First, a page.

It is always a different view in a ‘climb’. It is one thing to look up to matters in life and another to look down from a vantage point. In the longest climb in my life, I have understood that it is one thing to see a mountain on a post card and it very different to attempt a climb to it.
Before all that, I remember standing with a pack of young men, mostly IT boys, and telling them that I too want to clear the medical fitness for the climb. Any climb involves fitness. And, running in my early 40s, I was afraid of being sent home. Meeting the screening personal, I told him that I have a heart for it, a spirit for it. “Give me a chance and I will do it”, I told him. He took me into the team.
What happens on a climb? One important aspect of any climb is the sheer effort we give to it and the reward... the relaxation we get. But more than the physical exertion, more than the flexing of the muscular system, the climb is often a pilgrimage. For me, the climb is an escape into wilderness where I can forget everything for days... forget everything but the closeness of God...that God is just ‘around’. The climb is a touchstone experience that tells me that God is intimately involved with life and creation.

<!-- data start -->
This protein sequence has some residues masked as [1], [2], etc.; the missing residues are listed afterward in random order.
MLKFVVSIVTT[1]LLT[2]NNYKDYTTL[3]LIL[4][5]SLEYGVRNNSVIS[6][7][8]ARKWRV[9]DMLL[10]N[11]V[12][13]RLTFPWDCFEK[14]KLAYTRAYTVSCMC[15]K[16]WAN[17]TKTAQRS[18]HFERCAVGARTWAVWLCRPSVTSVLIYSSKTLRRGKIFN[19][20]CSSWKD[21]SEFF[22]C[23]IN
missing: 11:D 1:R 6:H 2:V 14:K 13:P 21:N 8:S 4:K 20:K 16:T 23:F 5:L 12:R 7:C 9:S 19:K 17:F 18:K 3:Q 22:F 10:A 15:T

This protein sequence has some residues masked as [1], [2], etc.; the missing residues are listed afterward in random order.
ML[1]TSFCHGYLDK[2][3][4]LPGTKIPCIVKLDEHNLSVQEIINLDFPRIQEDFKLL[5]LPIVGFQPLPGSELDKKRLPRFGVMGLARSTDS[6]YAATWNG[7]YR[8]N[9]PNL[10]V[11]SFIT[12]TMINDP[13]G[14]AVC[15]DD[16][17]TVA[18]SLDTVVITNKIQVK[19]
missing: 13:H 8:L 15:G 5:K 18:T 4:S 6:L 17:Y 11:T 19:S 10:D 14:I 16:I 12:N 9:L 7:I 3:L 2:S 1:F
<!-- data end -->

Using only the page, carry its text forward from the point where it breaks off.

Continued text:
But how to transpose this ‘climb experience’ from wilderness to my city living? When my calling is to dwell in a city, I must bring down the ‘top of the world’ moments to the seashores of my heart.